Become a Multiple-Book Author

multiple-book author

Copyright Martin |Fotolia.com

I’m a big proponent of authors planning out their careers. When they come to me with one  book idea, I ask them what other books they plan to write. This allows me to see the possible trajectory of their career and how all their books might work together. One book builds on the next and helps them sell more books and create an author brand.

It’s important to do this type of planning early. Sometimes your ideas don’t fall in line. You might have one first, but a second idea comes along and ends up being your first published book. The two might still work as a series, or spin-offs, helping to create a brand.

That’s how it happened to me.

From One Book to the Next

Around 2008 or 2009, I conceived “the proposal process” and a book to take aspiring authors through that process. I wrote a short ebook to test the market; it was called How to Evaluate Your Book for Success. However, before I could get that book sold to a publisher, I came up with a second book idea, called How to Blog a Book. Since I still wanted to write the first book, and I felt the process in that book could—and should—be applied to any book idea prior to it being written, I included a chapter on the proposal process , or how to create a business plan for a book, in How to Blog a Book.

This move was strategic. It set me up to write my second book (formerly my first book). Only I later revamped that book idea to give it more depth and breadth, renamed my process “The Author Training Process,” and proposed The Author Training Manual to my publisher, Writer’s Digest Books. (I had an agent who did this for me.) It is an entire book on how to craft a marketable book—one that will sell—using a business plan for a book.

V8375_AuthorTrainingManual_lowresIn this second book, I included a chapter related to personal development. It talks about attitude and results. In the book proposal for The Author Training Manual, I included a spin-off book—the next book I want to write—that elaborated on that chapter. If that book becomes my next, it allows me to move into another area of successful authorship, but it remains related to The Author Training Manual.

In effect, if the publisher accepts this book, I will have taken a chapter in my first book and expanded it into a second book. I will then have taken a chapter in my second book and expanded it into a third book. I also will have given myself a path as an author to move toward subjects that interest me and to expand my own career as an author and coach.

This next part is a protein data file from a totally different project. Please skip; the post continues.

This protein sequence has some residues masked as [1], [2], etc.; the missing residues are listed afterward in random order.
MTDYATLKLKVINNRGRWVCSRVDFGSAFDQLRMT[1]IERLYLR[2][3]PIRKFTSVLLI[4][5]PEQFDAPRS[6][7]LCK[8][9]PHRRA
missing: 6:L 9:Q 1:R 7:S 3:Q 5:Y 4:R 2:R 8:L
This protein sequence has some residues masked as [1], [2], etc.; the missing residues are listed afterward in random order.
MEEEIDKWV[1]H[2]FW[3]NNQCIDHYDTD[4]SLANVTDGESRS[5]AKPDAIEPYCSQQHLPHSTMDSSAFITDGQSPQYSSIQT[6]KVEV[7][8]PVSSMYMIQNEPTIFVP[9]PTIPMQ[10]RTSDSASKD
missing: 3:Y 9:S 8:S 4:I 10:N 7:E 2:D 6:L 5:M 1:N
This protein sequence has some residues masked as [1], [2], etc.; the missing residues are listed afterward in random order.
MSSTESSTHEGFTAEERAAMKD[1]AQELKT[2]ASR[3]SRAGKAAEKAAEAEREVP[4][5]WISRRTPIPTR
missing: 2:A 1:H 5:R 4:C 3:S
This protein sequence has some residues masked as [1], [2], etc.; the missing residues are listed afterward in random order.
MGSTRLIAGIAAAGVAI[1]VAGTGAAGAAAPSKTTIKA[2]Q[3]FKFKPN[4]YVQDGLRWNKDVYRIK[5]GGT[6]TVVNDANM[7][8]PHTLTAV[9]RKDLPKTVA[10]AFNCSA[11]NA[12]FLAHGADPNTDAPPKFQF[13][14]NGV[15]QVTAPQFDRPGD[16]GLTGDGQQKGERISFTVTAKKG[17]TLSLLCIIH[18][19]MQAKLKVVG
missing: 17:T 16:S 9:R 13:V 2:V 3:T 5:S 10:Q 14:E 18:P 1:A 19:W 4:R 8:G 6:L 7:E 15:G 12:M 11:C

Can you see the strategy here? In the process, an author brand develops: I become known for producing books on successful authorship and on how to get books written and successfully published.

The Importance of Being a Multiple-Book Author

As you plan out your first book, always think ahead to the second or third book. This helps you succeed as an author.

First, publishers—should you want to go the traditional publishing route—don’t like to invest in one-book authors. They prefer to invest in multiple-book authors.

How to blog a bookSecond, the more you write and publish, the more books you sell. That’s why traditional publishers want to go into business with multiple-book authors, not one-book wonders. This speaks to what is known as the “long-tail effect.” Your second book likely will stimulate sales of your first book, as will your third book or fourth book. I can already see this happening with How to Blog a Book, whose sales went up considerably the last week of February as more and more people began to pre-order The Author Training Manual.

You might sell books that are unrelated in topic as well. One of my readers purchased How to Blog a Book and then went on to find and purchase an ebook of mine, called The Priestess Practice, which is only available on my website.Your List of Forthcoming Books Keeps You Moving Forward I have found that having a strategy for producing more books also keeps me writing and working. Whether you plan to self-publish or traditionally publish, knowing another book is waiting in the queue to be written, provides daily incentive to keep at the job of becoming a successful author.

For me, writing spin-off books means I keep building my author platform with the books I write. I keep strengthening my brand, and I keep writing.

My list of forthcoming books is large and diverse. Sometimes I’m overwhelmed by the list, and I wonder how I’ll ever have time to write them all. But that’s a better problem to have then to wonder if you have another book in you.

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